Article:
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Morning Coffee: How to earn $39m as a trader without moving to a hedge fund. A terrible time for big-spending 27-year-olds

If you want to earn really startling sort of money from your proficiency as a trader, it's usually the case that you'll be best off as a portfolio manager in a large hedge fund, where your pay will be closely aligned with your profits.

But there are exceptions. There are traders in banks earning fortunes too.

It's no secret that some commodities traders in some banks earn a lot of money. Goldman Sachs was said to pay its top people like Ed Emerson (who subsequently left for a hedge fund) $30m each in 2021. And Goldman is not alone in rewarding its top commodities people lavishly: Australian bank Macquarie does the same.

Nick O'Kane, Macquarie's circa 50-year-old head of commodities and global markets, earned $39m last year. O'Kane's windfall has been widely reported since it was revealed in Macquarie's annual report last Friday, meaning the only real remaining question is 'How?' - How did O'Kane come to earn more than Jamie Dimon at JPMorgan?

Mostly, it was by running the whole trading business rather than simply trading a book. Kane is responsible for running all commodities trading, all global markets trading and all asset finance. His report card stresses that he had a great year doing this and that profits were up 50%. He also delivered some new risk teams and projects, and hired and trained diverse staff. 

Secondly, it was by working for a bank that focuses on pay for performance. O'Kane's salary was only 2% of his total package. The rest was O'Kane's portion of profits and reflected what Glenn Stevens, chair of Macquarie, described as the bank's “time-honoured” profit-share model. 

Lastly, it was by working at the same bank for his entire career, earning plaudits as he scaled the corporate structure and using every opportunity possible to praise the bank and its ethos in interviews and YouTube videos

“It’s worth emphasizing that he’s put that collection of businesses together over 25 years, assembled an incredibly capable team of people, and the model here is that the people that generate the return, share with shareholders in that return,” said Stevens last week.

O'Kane's interviews over the years are dotted across the internet. Mostly he says the same thing: the people at Macquarie are great and the organisation is also great. Maquarie lets people take risk, declared O'Kane in 2019: it has a "consistency in approach to things like allocation of risk, allocation of capital, and the openness and bias towards saying yes." Presumably he's even happier with his choice of employment now. 

Separately, while O'Kane splashes money on trophy homes in Sydney, young people who have been earning smaller but still impressive fortunes, are having to rein it in. 

The Wall Street Journal has spoken to various young developers whose financial bubbles have burst. They include 27-year-old Samantha Voigt, who had a fortune after receiving stock in payments firm Square after graduating from college. Having put $500k in a brokerage account, paid off her student loans and bought a car with cash, Voigt had plenty left for bi-weekly therapy, regular haircare sessions, a dog groomer, and a self-funded year out due to burnout.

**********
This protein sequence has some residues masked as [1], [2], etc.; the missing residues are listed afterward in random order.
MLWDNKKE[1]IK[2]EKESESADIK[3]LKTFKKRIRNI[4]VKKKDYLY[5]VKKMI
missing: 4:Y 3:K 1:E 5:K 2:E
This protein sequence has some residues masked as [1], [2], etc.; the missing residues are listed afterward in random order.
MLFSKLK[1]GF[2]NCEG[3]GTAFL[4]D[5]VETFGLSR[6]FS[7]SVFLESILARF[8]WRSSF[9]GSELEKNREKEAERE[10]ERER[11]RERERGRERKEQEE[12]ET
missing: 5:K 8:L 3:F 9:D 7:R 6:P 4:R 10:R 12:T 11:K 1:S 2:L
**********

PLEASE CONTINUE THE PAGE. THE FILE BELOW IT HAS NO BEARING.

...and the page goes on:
“I used to be able to kind of spend whatever, and it would be fine,” she told the Journal. “Now I’m having to think about it a lot more.”

Voigt's lifestyle has changed. She's got a new job; these days she's spending less and washing the dog herself.

Meanwhile...

Goldman Sachs is paying $215m to 2,800 women who say it systematically underpaid them. (Bloomberg) 

If you want get married, have two children, send them to private school, live in a nice house, take two foreign holidays a year and shop at Waitrose, you will each need to earn more than £100k. (The Times) 

Commodities trading firms like Hartree and Freepoint are expanding in Dubai. (Bloomberg) 

Zoltan Posnar, a rock star Credit Suisse economist and expert on the internal workings of the monetary system has quit. He wore a nametag that gave his professional affiliation as “TBD,” when he spoke at a conference on Friday. (WSJ)

UBS is revamping its management team ahead of the Credit Suisse takeover. Credit Suisse chief executive Ulrich Körner will join UBS's executive board and all existing Credit Suisse executive board members who are also division heads will report to Körner and their respective UBS executive board members. (Financial Times) 

Deutsche Bank agreed to buy Numis for £410m in cash. Deutsche’s offer values Numis people at £1.2m. This is nearly three times their through-the-cycle revenue. (Financial Times) 

NatWest appointed Credit Suisse banker Scott Roose head of US capital markets. (Financial News) 

EY lets its neurodiverse cybersecurity people work entirely remotely and gives them quiet spaces when they come into the office. (WSJ) 

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AUTHORSarah Butcher Global Editor
  • Do
    DoubtingThomas
    9 May 2023

    I find these huge payouts very annoying (and not only because I never got one ...). A trader a GS or Macquarie will have a huge franchise behind them - balance sheet, technology, market expertise that they can call upon as needed etc. When market conditions are right, they can ride the wave (ok, assuming they are competent enough to do that) and make a fortune for the bank and their bonus. And if market conditions don't work out well, then they can lose a fortune (for the bank only), and perhaps their job and salary as well.

    So, in conclusion, I don't believe that these traders are that talented that they can justify such a large bonus. Most of the team behind them who help directly or indirectly never get such payouts.

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